In one of his many Mopar books, John had read about the poor sealing trunks and how they were prone to rust if left parked out in the rain. It had rained the night before and John's first concern when he got to the lot was to check the Charger's trunk.

John discovered Speedy's Charger originally was shipped to Meister Dodge in Fredonia, New York. They were having financial problems and didn't pay Chrysler in the allotted time. So, Chrysler repossessed the Charger and sold it to "Greco Sales & Service," owned by Speedy and his brother. Speedy was really big into racing, and Chrysler figured he would be interested in this Charger 500. He was real excited about it right off the bat.

Greco used it as an attraction for their dealership. They displayed the car in the showroom, took it on parades and special events. The following year, in 1971, the Greco brothers parted. Speedy's brother kept the dealership. Speedy left with a couple of new cars, one of them being this '69 Charger 500. However, the Charger 500 was never titled or fitted with license plates. Nor has it to this day.

He kept it until 1989, when he put it up for sale to raise capital for a state-of-the-art spray booth in his restoration shop. Apparently, he had made a deal to sell the Charger to the famous professional athlete and muscle car collector.

Finally, after two months, the collector's buyer flew in from down south into Rochester, New York. He met up with a guy named Jim Guck, who had a flatbed truck. They loaded the car and the deal looked done.

The buyer then arrived and had the cash in a money belt, and he started counting out the C-notes. He stopped $5,000 short of the agreed price. Perhaps he didn't realize the kind of person Speedy was. Speedy didn't need signatures on paper or deposits. He felt that a person's word should be good enough. When the man stopped $5,000 short, Speedy looked at the guy and said, "No, that's not the price we agreed on."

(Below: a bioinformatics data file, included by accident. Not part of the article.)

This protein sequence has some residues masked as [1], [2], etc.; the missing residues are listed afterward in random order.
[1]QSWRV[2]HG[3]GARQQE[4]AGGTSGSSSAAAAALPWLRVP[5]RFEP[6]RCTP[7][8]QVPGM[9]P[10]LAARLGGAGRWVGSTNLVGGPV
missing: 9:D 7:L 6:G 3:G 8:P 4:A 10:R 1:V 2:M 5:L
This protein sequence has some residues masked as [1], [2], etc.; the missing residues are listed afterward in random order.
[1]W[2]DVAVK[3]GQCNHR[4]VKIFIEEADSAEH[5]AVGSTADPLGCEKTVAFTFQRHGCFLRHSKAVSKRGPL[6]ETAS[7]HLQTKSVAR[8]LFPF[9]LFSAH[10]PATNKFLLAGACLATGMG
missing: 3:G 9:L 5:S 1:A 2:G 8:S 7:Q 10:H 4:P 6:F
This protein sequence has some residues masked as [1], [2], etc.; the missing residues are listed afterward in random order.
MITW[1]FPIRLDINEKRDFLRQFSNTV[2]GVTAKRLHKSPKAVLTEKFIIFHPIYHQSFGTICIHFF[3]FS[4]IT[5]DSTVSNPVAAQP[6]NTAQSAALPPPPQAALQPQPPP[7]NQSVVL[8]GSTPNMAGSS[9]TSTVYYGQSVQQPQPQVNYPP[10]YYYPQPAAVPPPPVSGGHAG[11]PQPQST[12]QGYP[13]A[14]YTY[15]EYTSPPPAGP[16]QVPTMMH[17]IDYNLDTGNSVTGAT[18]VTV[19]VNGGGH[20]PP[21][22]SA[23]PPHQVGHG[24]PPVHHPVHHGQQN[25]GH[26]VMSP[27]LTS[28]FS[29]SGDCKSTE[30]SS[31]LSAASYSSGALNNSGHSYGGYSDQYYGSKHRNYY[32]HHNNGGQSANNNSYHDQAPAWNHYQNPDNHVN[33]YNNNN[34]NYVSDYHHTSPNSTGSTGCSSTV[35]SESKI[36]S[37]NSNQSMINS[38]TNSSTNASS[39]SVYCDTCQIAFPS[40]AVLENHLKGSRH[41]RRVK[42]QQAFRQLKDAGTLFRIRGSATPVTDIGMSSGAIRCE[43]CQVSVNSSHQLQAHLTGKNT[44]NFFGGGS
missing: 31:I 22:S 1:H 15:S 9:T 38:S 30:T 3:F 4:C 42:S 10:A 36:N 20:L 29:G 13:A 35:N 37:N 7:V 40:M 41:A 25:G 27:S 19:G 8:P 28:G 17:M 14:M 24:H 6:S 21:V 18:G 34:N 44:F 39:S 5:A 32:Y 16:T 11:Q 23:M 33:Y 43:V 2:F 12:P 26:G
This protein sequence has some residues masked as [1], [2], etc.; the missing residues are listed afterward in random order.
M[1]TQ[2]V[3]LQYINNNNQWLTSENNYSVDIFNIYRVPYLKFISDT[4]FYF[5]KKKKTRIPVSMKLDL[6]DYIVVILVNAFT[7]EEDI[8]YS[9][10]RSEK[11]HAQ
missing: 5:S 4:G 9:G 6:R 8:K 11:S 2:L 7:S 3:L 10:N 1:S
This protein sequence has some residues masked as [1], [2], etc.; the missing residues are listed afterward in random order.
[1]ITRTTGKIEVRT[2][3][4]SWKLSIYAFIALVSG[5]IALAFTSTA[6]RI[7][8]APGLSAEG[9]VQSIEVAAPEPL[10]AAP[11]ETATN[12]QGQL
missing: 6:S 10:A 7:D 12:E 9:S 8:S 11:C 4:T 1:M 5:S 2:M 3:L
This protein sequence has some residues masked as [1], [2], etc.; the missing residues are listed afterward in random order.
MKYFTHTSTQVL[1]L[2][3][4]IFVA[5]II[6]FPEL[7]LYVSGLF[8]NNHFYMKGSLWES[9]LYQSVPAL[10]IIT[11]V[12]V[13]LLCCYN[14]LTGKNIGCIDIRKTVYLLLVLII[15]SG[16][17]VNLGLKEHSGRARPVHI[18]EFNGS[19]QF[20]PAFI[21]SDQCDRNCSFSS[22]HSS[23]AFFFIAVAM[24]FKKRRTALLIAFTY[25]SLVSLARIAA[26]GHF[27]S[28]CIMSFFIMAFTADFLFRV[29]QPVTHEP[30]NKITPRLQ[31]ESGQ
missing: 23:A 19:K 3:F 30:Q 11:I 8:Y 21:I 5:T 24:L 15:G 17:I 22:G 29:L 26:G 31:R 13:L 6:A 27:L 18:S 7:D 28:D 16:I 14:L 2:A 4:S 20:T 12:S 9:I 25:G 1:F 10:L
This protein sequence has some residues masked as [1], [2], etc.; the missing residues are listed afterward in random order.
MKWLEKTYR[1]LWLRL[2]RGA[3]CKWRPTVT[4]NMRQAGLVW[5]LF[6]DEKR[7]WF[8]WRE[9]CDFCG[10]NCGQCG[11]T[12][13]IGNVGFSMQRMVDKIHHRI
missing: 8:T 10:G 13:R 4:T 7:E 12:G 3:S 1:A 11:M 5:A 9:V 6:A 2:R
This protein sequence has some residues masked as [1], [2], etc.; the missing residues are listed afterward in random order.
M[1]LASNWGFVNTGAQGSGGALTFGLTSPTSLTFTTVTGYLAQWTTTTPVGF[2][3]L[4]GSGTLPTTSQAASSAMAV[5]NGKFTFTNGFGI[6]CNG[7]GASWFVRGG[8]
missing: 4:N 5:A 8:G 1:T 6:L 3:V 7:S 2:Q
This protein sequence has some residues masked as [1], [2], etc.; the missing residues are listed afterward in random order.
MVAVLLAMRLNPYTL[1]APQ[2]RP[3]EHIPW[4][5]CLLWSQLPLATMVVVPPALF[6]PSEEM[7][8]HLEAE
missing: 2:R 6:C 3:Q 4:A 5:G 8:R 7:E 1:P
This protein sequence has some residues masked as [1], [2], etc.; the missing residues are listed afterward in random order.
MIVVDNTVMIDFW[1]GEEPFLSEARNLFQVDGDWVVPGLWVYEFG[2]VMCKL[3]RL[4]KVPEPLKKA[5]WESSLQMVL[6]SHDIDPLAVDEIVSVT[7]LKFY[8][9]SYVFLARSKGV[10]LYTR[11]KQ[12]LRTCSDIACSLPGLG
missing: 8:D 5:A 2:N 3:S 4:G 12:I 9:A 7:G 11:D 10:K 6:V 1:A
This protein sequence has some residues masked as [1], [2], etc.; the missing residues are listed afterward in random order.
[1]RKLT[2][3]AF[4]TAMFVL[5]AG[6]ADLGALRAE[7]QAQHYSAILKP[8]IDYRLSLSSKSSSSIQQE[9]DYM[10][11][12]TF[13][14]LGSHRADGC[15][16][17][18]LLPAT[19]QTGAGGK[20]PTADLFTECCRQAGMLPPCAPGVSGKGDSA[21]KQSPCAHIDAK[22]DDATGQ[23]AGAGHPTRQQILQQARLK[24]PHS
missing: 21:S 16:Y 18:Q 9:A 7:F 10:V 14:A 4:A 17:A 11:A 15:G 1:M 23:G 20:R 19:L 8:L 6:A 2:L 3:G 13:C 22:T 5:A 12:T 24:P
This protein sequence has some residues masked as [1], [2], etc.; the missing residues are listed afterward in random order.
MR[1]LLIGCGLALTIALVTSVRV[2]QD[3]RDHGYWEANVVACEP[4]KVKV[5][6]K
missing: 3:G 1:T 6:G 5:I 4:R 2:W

The man said, "Yeah, I know, but the car isn't really perfect, either. It's got a couple dings in the side. The headliner is chewed out. It doesn't have the original tires."

And Speedy shot back, "No, that's not the way I do business. Why don't you just take the car off the truck and get off my property."

The buyer wanted the car. He pleaded, "We can work this out."

Speedy figured the deal was off. "No, I tell you what. You could give me $5,000 more than the agreed price and I wouldn't take it 'cause I don't do business like that. So take the car off the truck and leave."

This was a Monday and guess who shows up twenty minutes later? It's John Lammers, ready to drink coffee, talk Mopars, and look at "his" black Charger 500.

Speedy, still wound up by the bum deal, hustled up to his good friend Lammers and said, "John, you really like that car, don't you?"

John replied, "Speedy, that car is incredible."

"Well, you'd love to own that car. Wouldn't you?"

John, who hadn't really thought about owning the car because all along he figured it was already sold, answered, "Oh, yeah, Speedy. Sure. You know I'd love to own that car."

Speedy said, "I'll tell you what. The car is yours."

In a state of shock, John said, dumbfounded, "Ohhhh?"

Speedy kept talking. "And I'll tell you something else. I know you appreciate the car so much, you can have it for what that guy offered me for it."

As they sat down to doses of caffeine, Speedy related the story about how the deal for the Charger 500 fell through.

When John left that evening, he drove home wondering how he would get the money to buy the low-mileage Dodge. He didn't come back for weeks, but when he did come back, he explained, "Speedy, I'm sorry, but it's going to take some time for me to come up with this money."

Speedy didn't care. "That doesn't matter. Whenever you have the money, the car will be sitting here."

"Well, I've got some money here, let me give you some money down just to let you know I'm serious about this."